has recently joined the rotation, will be a key performer. In any case,
the Mets are rumored to be searching desperately for an established starting
pitcher to bolster the bottom of the rotation.

Turning to the bullpen, Mets relievers have the best ERA of any NL
team: 3.24. New closer Billy Wagner, despite a couple of high-profile
blown saves, has been solid, posting an ERA of 2.43 with a K/BB ratio
of 52/17 in 40 and 2/3 innings of work. In my preview piece, I
wondered who was going to replace Roberto Hernandez in the New York bullpen,
noting that Hernandez, who has left as a free agent, had put up
unexpectedly good numbers for the Mets in 2005. Well, the answer to
the question is, of course, Darren Oliver. Oliver, who had a career
ERA of 5.07 coming into the season, has thrown 50.3 relief innings (most on
the team) with an sparkling ERA of 2.15. His peripherals don’t support
that ERA (his FIP is 4.03), and I expect his ERA to grow. Still, those
runs saved are in the bank and Oliver has really helped this
bullpen. The rest of the bullpen has been excellent for the most part,
especially Duaner Sanchez, Pedro Feliciano and Chad Bradford.

Looking Ahead

The Mets currently have a 12-game lead on the Phillies in the NL
East, and while bigger and later leads have been
href="http://www.baseball-reference.com/games/standings.cgi?date=1951-08-13" target="new">
squandered in the
past, it’s hard to imagine any of the other NL East teams waking from
their seemingly peaceful slumber to challenge the Mets. Still, can the Mets continue to
dominate in the second half and coast into the postseason, well-rested and ready to rumble?
Or is there some reason to believe that they have been lucky in the first half or that
there might be some other reason to temper expectations for the rest of the season?

Well, I think the performance by the offense is 100% legit. Carlos Beltran is simply doing
what he has done in the past. If anything, his 2005 was fluky (bad), not his 2006. As for
the Mets’ other slugger, it seems to me that David Wright is just living up to his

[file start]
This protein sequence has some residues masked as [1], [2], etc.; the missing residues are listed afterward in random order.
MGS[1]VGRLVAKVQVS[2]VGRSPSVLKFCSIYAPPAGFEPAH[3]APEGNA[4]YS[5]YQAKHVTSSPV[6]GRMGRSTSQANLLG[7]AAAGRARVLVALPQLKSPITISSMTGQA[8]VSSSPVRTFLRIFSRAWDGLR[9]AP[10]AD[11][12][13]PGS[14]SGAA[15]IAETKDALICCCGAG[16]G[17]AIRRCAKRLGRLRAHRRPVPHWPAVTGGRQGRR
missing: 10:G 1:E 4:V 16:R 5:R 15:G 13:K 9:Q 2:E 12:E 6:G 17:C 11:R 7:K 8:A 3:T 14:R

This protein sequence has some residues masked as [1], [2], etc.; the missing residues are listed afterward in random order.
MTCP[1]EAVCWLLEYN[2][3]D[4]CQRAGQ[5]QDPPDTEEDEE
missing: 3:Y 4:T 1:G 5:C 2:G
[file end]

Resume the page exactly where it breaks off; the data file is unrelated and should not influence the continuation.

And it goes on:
rather lofty expectations. I don’t see either one regressing significantly in the second
half. I also happen to think that Jose Reyes’ recent improvements are
going to stick, for the most part. I don’t know that he’s a true .300
hitter, but the increased walk rate and power (his ISO is up to to .181
from .114 last year) are most likely real gains. Of course, Wright and Reyes are both still
very young and can be expected to improve significantly over the next few years.

I’m not sure Jose Valentin can continue to hit like Joe Morgan
(actually, I’m pretty sure he can’t), but on the other hand Cliff
Floyd is back now and when healthy he is definitely an upgrade over
his replacements. Xavier Nady still seems to have some injuries that
he’s nursing, but the Mets have shown that they have capable
replacements available.

I’m a little less optimistic about the pitching. I think we can expect
to see some regression from the Top Three and perhaps even some health
issues. Pedro has actually missed his last few starts due to a hip
ailment and then food poisoning. I have already commented on the lack
of depth in the Mets rotation: that’s why we are hearing so many
rumors about the Mets trading for a starter (Livan Hernandez? Rodrigo Lopez?). In the bullpen, I doubt
Darren Oliver will toss another 40 innings with an ERA near 2.00, but
as a group the Mets relief corps looks very solid. I believe that overall the Mets’
pitching will be near the top in the NL rankings at the end of the
season.

The final tally: the Mets should win the division handily and will be
a formidable opponent in the playoffs. Mid-term grade: solid A.